Generation Gap

A few weeks ago, I participated in an American Marketing Association luncheon.  This speaker at this luncheon presented on Generational marketing on a very macro level.  As I sat surrounded by my marketing peers, it became an interactive luncheon with us raising hands and sharing brief thoughts on the slides that were populating on the screen.

“The civil generation – they would have worked at the same organization for 20, 30 years and been content with that.  This generation can be defined as being very loyal. . .how many of you have a grandparent that embodies this?”

As hands shot up around the room, mine stayed on the table.

“What? You don’t have a grandparent who did that?”

“No,” I told my co-worker, who has been born and raised in South Carolina along with her grandparents and great-grandparents.

“Why not?”

“Because they were migrant workers. . .they traveled.”

I’m not totally sure how to describe the look that came upon her face.  I’m not sure if it was dismay or maybe a bit of embarrassment on her part. To be honest, for a moment, a very brief moment, I felt a pang of shame.

Not because I forgot about being an Islas or Ramirez.

Not because I forgot that my grandparents hands must have been calloused throughout their lives because of their work and my hands gently glide over a keypad for a living.

Not because I forgot that right after being American I have deep a Mexican heritage.

But because I felt like maybe, just maybe, I haven’t always shown that side.

Needless to say, it was an emotionally draining day after that experience.

Upon returning to my corner office with a wall full of windows, largely oversize leather chair and space that any VP would covet, I reflected upon what makes me Ashley Ann Islas. . .

I am the daughter of Amparo Olga Ramirez and Fernando Islas, Sr (Note: My parents do share a last name).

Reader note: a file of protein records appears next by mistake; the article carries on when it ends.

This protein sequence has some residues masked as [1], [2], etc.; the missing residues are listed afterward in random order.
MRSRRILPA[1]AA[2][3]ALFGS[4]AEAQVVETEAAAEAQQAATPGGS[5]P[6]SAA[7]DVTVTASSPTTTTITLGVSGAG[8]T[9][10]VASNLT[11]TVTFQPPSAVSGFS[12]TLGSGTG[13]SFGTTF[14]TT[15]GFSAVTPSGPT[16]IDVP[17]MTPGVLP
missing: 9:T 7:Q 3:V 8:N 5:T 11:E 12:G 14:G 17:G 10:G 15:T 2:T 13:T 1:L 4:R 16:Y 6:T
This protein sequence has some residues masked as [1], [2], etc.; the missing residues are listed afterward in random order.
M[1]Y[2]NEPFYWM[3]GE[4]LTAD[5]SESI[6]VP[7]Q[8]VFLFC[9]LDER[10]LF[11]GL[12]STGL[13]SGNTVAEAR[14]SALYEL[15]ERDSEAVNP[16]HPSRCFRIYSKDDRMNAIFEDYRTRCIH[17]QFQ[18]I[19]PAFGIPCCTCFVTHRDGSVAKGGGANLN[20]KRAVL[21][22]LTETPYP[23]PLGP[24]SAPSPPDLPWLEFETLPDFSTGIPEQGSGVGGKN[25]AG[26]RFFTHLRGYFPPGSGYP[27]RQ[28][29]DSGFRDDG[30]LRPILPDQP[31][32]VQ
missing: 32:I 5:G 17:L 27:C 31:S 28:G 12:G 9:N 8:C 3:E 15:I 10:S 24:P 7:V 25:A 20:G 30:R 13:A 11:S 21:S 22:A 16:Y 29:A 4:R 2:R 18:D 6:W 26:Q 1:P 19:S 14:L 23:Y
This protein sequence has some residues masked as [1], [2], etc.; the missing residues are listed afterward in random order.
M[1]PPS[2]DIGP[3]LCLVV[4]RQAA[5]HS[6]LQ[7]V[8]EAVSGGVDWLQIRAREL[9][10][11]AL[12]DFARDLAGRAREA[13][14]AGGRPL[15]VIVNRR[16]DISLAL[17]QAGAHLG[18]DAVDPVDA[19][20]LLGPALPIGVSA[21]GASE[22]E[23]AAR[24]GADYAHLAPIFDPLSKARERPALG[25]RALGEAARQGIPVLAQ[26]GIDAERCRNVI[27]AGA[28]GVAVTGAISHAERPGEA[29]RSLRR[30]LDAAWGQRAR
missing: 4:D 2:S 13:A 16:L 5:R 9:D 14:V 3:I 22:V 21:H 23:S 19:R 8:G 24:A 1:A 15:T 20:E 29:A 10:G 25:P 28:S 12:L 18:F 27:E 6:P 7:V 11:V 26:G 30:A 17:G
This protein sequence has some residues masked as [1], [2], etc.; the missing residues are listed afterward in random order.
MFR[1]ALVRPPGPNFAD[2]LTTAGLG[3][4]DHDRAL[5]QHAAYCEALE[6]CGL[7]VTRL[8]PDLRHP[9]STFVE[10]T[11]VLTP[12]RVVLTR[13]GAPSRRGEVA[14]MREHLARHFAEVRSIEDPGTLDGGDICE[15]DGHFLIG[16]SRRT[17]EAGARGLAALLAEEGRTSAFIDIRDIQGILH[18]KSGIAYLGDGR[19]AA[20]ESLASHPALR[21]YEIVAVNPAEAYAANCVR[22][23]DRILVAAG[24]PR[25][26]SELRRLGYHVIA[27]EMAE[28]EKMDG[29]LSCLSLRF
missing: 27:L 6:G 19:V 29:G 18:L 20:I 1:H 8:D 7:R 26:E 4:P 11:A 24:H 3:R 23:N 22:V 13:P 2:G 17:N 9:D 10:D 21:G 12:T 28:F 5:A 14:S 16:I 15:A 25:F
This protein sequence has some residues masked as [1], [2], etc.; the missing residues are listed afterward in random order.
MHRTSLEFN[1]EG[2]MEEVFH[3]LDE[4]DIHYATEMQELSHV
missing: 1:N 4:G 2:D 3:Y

My name comes from a promise my mom made to her sister. My middle name comes from the english version of my mom’s name.

I am the granddaughter of Herminia Ramirez and Juan Ramirez. (Note: They had the same last name prior to their marriage although they were most definitely not related).

I am the granddaughter of Rosa Campos and Jose Arturo Islas.

The Ramirez were Texans with Mexican roots. Juan was a crew leader and he would take Herminia, Amparo and Rosario (my aunt) along with him.  You name it. . .they picked it.   We actually recently found a photo never before seen of my grandfather with his daughters in Charleston. What a small world that I would live here now. They settled in Homestead, Florida. I never met Juan. Herminia passed away in 2010 after a battle against Breast Cancer.

The Islas were naturalized American citizens. . .after entering the United States as undocumented immigrants. Like the Ramirez, they were migrant workers.  They were a family of 10. They called Homestead home. I briefly met Rosa. Jose is still alive near Atlanta, Georgia.

My mother has worked in the school system for most of my life and even worked at Wal-Mart at nights for her family, but prior to that she was a waitress and I’m sure a few other job titles.

My father worked in a packaging facility as a manager and then entered the retail industry. His primary calling? A bi-vocational Southern Baptist minister.

My Islas family calls Frostproof, Florida “home”.

I am a first-generation college graduate. I am one of the first on both the Islas and Ramirez sides of the family to have received my four-year degree, but there are several coming on behind me to carry on the torch. There are plenty of others who have gone on to obtain well established jobs, too.

I have worked with the Detroit Tigers and several other multi-million dollar organizations.

I am one of the few salaried employees of color at my current employer.

I live in one of the most beautiful places in the world.

I speak perfectly in English and semi-well in Spanish and American Sign Language.

I am Ashley Ann Islas…the product of immigration, faith, hard work and sweet tea.

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